Free Will

03 March 2011

There's a long history of philosophers worrying about whether we’re really free.  One of the first worries was whether we can be free, given God’s alleged omniscience, which seems to mean He knows what we are going to do before we do it.

 Take yourself back to the time when God expelled Adam and Eve from the Garden of Eden, for disobeying him and eating from the apple tree.  Suppose you travel back in time, and offer your services to Adam and Eve as a defense attorney.  What would you say?

 I think I'd say this: "Look God, you created everything, including Adam and Eve, the apple tree, and the serpent.  You decided what the world was going to be like--- every detail.  You are all-powerful and all-knowing.  So you knew what the serpent would say to Eve, and what Eve would say to Adam.  And you knew how Adam would react.  So how can you blame Adam, when you created him just the way he was --- a spineless wuss who would do what his wife told him.  If you didn’t want him to eat the apple, you should have created him differently; you should have created someone who would have said, 'Sorry Eve, I cannot disobey God, and you musn’t either'.”

Now what if God replied: "But Adam was free.  He could have eaten the apple, or he could have refrained from eating the apple.  It was up to him.  It was his choice.  He made the wrong choice, so I’m mad at him, and intend to punish him, and all his descendants, including you."

 I’d bolster my courage and say, ``Look God, that makes no sense.  Adam may have thought to himself: I can eat the apple, or I can not eat the apple.  But that thought was an illusion.  No finite mortal can do something that God already knows he won’t do.  You created Adam with the sense of freedom, but not the reality of freedom.  So it is grossly unfair to punish him."

 This response gets at the answers to the core questions, What does `freedom’ mean? And Why is freedom important?    What we seem to mean by freedom is the power to choose between two actions.  We not only have the thought ``I can do A, and I also can refrain from doing A”, but the thought is true.  And this is important, because unless one can really choose, one doesn’t deserve to be punished.  So there's the first challenge to free will: If God really knows ahead of time what we're going to do, we really can’t do otherwise.  So if no one is really to blame for what they do, then no one should be punished for what they do.

 There's a second serious challenge to free will – where the problem isn’t that God knows everything, but that everything is caused, including our own thoughts and decisions.  In other words, can we really be free if our decisions are caused by our brain states, which themselves have prior causes, and so forth and so on, so that our decisions are really caused by events in the remote past, and what we decide now was really settled long before we were born. 

This is what people mean by ``determinism”.  Everything we do is determined by the laws of nature, and past events.  Suppose you get a ticket today for speeding.  Given the state of the world in say, 19oo, long before Ken or I or our listeners were born, and the laws of nature, it follows that you was going to break the speed limit today.  You can’t do anything about what the world was like in 1900.  And I can’t violate the laws of nature.  So how can you really do anything except that is determined by those facts?  It seemed that youI could slow down, but really, you  couldn’t.

 Still, if you'd been stopped by a police officer, and explained all of this to her to avoid getting a ticket,  what do you think he would have said?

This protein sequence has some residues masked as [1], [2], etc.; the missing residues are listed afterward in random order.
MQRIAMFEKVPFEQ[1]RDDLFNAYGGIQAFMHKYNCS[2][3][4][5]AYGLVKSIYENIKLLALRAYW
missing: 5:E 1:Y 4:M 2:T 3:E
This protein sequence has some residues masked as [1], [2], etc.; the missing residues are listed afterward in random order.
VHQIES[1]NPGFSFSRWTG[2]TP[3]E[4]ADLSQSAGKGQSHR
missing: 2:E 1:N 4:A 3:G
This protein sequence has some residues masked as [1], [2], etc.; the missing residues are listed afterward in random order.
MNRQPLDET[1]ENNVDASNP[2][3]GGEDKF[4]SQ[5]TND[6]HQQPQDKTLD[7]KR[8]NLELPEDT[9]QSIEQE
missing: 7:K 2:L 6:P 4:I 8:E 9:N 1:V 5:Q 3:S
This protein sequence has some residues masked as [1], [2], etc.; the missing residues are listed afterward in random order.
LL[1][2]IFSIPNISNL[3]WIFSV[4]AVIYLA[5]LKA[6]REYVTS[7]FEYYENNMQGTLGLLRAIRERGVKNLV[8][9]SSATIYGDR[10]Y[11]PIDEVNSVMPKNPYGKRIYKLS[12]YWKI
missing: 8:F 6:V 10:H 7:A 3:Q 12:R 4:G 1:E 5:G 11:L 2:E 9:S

Perhaps  if she had philosophical training, she might have said, ``That may be, but it is equally determined that I should give you a ticket”.  Or maybe she would have said: ``that doesn’t matter, because quantum physics tells us that determinism isn’t true after all.”

To this you might respond: ``Look, quantum physics might show there's a little leeway in the way the universe unfolds, but it hardly shows that my speeding wasn’t the inevitable consequence of the state my brain was in, which was the inevitable result of my experiences throughout life and the nature I was born with.   So don’t give me a ticket.  Please."

So freedom seems to pose a challenge for two quite different philosophical world-views.  Theists have to worry about whether free-will is compatible with God’s foreknowledge.  While people who go for determinism - naturalists, who believe humans and all that we do are subject to the laws of nature - also have to worry about it.

For today’s program, we had a brilliant young philosopher, Manuel Vargas from the University of San Francisco, to help us think it through.

Comments (17)


Guest's picture

Guest

Thursday, March 3, 2011 -- 4:00 PM

What if the beginning and the end are determined b

What if the beginning and the end are determined but the all else is up for grabs?

Guest's picture

Guest

Thursday, March 3, 2011 -- 4:00 PM

The Christian Bible clearly states that God is omn

The Christian Bible clearly states that God is omniscient, omnipresent and omnipotent. Given this, how can there be any freedom in the sense of choice OR action? God knew the choice of every person, animal and being before they existed. How can freedom and Christianity co-exist? In order to discuss the problem, theists use circular logic and omit the clear fact that God already knows the number of people He will cast into Hell, the were destined to be condemned long before they even existed.
Total rubbish...

Guest's picture

Guest

Thursday, March 3, 2011 -- 4:00 PM

Waythinker.

Waythinker.

Guest's picture

Guest

Thursday, March 3, 2011 -- 4:00 PM

I am thinking that a discussion of free will is fa

I am thinking that a discussion of free will is fairly engaged within the context of philosophy. Where we hit the wall is when God and religion are introduced into the equation. Theosophers and Philosophers are akin to oil and water-they do not mix well.